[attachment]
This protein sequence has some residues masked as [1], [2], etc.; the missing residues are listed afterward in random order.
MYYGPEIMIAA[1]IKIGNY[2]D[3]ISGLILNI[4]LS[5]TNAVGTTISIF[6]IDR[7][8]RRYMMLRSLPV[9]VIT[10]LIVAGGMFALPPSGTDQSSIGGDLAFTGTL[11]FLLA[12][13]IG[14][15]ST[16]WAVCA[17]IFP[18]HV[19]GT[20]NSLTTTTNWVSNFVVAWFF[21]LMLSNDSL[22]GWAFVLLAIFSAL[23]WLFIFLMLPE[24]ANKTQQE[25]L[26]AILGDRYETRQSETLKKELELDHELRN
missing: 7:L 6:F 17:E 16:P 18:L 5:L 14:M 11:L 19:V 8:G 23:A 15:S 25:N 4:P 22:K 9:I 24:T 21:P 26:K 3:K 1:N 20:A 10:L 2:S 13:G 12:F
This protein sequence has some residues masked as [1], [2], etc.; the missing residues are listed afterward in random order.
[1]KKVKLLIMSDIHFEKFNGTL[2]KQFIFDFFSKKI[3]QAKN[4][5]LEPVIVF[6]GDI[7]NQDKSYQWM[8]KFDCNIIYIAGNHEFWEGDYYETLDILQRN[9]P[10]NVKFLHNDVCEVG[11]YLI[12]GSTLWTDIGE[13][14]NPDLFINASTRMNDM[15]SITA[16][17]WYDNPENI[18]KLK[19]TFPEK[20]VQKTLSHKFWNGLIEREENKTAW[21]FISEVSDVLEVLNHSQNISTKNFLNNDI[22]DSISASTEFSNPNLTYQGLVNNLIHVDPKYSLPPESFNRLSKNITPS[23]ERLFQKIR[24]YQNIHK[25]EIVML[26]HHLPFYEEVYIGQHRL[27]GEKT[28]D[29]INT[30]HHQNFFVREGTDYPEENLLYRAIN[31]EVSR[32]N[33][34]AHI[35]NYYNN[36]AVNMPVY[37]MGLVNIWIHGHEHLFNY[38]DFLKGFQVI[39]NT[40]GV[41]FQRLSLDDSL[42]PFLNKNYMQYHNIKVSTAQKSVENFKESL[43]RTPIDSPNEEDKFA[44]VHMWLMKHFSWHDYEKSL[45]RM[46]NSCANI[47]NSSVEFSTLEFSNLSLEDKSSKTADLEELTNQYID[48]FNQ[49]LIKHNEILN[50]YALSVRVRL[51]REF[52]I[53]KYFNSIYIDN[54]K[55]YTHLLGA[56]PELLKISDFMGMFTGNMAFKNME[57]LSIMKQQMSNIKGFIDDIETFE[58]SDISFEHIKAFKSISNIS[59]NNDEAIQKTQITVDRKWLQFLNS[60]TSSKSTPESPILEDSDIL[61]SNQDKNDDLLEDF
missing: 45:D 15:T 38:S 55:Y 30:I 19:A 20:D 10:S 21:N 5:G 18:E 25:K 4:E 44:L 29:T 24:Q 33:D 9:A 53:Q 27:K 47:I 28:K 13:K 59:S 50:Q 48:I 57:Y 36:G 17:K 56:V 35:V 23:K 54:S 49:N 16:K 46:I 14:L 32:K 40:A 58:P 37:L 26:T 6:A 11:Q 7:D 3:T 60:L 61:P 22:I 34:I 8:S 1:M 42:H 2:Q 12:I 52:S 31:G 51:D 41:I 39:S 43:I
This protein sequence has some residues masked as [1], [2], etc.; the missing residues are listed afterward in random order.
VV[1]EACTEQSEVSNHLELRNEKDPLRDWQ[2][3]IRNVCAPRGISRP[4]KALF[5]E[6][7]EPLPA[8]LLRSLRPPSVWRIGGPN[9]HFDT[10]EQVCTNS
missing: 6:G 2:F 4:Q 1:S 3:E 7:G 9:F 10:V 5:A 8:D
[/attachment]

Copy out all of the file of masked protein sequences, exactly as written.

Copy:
This protein sequence has some residues masked as [1], [2], etc.; the missing residues are listed afterward in random order.
MYYGPEIMIAA[1]IKIGNY[2]D[3]ISGLILNI[4]LS[5]TNAVGTTISIF[6]IDR[7][8]RRYMMLRSLPV[9]VIT[10]LIVAGGMFALPPSGTDQSSIGGDLAFTGTL[11]FLLA[12][13]IG[14][15]ST[16]WAVCA[17]IFP[18]HV[19]GT[20]NSLTTTTNWVSNFVVAWFF[21]LMLSNDSL[22]GWAFVLLAIFSAL[23]WLFIFLMLPE[24]ANKTQQE[25]L[26]AILGDRYETRQSETLKKELELDHELRN
missing: 7:L 6:F 17:E 16:P 18:L 5:L 14:M 11:L 19:V 8:G 23:A 15:S 25:N 4:P 22:K 9:I 24:T 21:P 26:K 3:K 1:N 20:A 10:L 2:S 13:G 12:F
This protein sequence has some residues masked as [1], [2], etc.; the missing residues are listed afterward in random order.
[1]KKVKLLIMSDIHFEKFNGTL[2]KQFIFDFFSKKI[3]QAKN[4][5]LEPVIVF[6]GDI[7]NQDKSYQWM[8]KFDCNIIYIAGNHEFWEGDYYETLDILQRN[9]P[10]NVKFLHNDVCEVG[11]YLI[12]GSTLWTDIGE[13][14]NPDLFINASTRMNDM[15]SITA[16][17]WYDNPENI[18]KLK[19]TFPEK[20]VQKTLSHKFWNGLIEREENKTAW[21]FISEVSDVLEVLNHSQNISTKNFLNNDI[22]DSISASTEFSNPNLTYQGLVNNLIHVDPKYSLPPESFNRLSKNITPS[23]ERLFQKIR[24]YQNIHK[25]EIVML[26]HHLPFYEEVYIGQHRL[27]GEKT[28]D[29]INT[30]HHQNFFVREGTDYPEENLLYRAIN[31]EVSR[32]N[33][34]AHI[35]NYYNN[36]AVNMPVY[37]MGLVNIWIHGHEHLFNY[38]DFLKGFQVI[39]NT[40]GV[41]FQRLSLDDSL[42]PFLNKNYMQYHNIKVSTAQKSVENFKESL[43]RTPIDSPNEEDKFA[44]VHMWLMKHFSWHDYEKSL[45]RM[46]NSCANI[47]NSSVEFSTLEFSNLSLEDKSSKTADLEELTNQYID[48]FNQ[49]LIKHNEILN[50]YALSVRVRL[51]REF[52]I[53]KYFNSIYIDN[54]K[55]YTHLLGA[56]PELLKISDFMGMFTGNMAFKNME[57]LSIMKQQMSNIKGFIDDIETFE[58]SDISFEHIKAFKSISNIS[59]NNDEAIQKTQITVDRKWLQFLNS[60]TSSKSTPESPILEDSDIL[61]SNQDKNDDLLEDF
missing: 45:D 15:T 38:S 55:Y 30:I 19:A 20:D 10:S 21:N 5:G 18:E 25:K 4:E 44:L 29:T 24:Q 33:D 9:A 53:Q 27:K 47:I 28:K 13:K 59:S 50:Q 48:I 57:Y 36:G 17:K 56:V 35:V 23:K 54:S 49:N 16:K 46:I 14:L 32:K 40:A 58:P 37:L 26:T 6:A 11:Q 7:D 3:T 60:L 61:P 22:I 34:I 8:S 1:M 42:H 2:Q 12:I 52:S 31:G 51:D 41:I 39:S 43:I
This protein sequence has some residues masked as [1], [2], etc.; the missing residues are listed afterward in random order.
VV[1]EACTEQSEVSNHLELRNEKDPLRDWQ[2][3]IRNVCAPRGISRP[4]KALF[5]E[6][7]EPLPA[8]LLRSLRPPSVWRIGGPN[9]HFDT[10]EQVCTNS
missing: 6:G 2:F 4:Q 1:S 3:E 7:G 9:F 10:V 5:A 8:D